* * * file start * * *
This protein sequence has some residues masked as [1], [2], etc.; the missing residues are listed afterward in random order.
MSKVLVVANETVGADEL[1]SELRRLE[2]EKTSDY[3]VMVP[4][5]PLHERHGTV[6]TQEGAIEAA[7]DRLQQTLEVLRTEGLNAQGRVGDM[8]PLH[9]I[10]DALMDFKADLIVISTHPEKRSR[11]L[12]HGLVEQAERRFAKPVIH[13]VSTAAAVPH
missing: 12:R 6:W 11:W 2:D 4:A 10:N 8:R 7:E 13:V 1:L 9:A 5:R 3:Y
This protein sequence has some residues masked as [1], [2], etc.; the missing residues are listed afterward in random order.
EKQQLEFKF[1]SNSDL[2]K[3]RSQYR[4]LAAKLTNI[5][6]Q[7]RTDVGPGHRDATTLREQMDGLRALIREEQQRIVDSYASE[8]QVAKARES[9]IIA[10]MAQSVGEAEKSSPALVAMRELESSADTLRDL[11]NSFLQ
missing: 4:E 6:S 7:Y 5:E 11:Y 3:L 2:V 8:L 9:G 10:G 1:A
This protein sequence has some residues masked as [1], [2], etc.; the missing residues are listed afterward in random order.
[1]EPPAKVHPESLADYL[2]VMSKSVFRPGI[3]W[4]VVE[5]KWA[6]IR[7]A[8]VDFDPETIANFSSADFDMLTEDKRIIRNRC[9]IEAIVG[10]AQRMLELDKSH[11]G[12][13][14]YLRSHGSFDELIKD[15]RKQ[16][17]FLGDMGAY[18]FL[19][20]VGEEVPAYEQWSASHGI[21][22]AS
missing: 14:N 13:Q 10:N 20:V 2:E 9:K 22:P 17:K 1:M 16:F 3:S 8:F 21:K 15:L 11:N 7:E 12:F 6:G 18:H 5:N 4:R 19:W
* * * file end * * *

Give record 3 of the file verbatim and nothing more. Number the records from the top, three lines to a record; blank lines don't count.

This protein sequence has some residues masked as [1], [2], etc.; the missing residues are listed afterward in random order.
[1]EPPAKVHPESLADYL[2]VMSKSVFRPGI[3]W[4]VVE[5]KWA[6]IR[7]A[8]VDFDPETIANFSSADFDMLTEDKRIIRNRC[9]IEAIVG[10]AQRMLELDKSH[11]G[12][13][14]YLRSHGSFDELIKD[15]RKQ[16][17]FLGDMGAY[18]FL[19][20]VGEEVPAYEQWSASHGI[21][22]AS
missing: 14:N 13:Q 10:N 20:V 2:E 9:K 22:P 17:K 1:M 16:F 3:S 8:F 21:K 15:L 11:N 7:E 12:F 6:G 18:H 5:N 4:R 19:W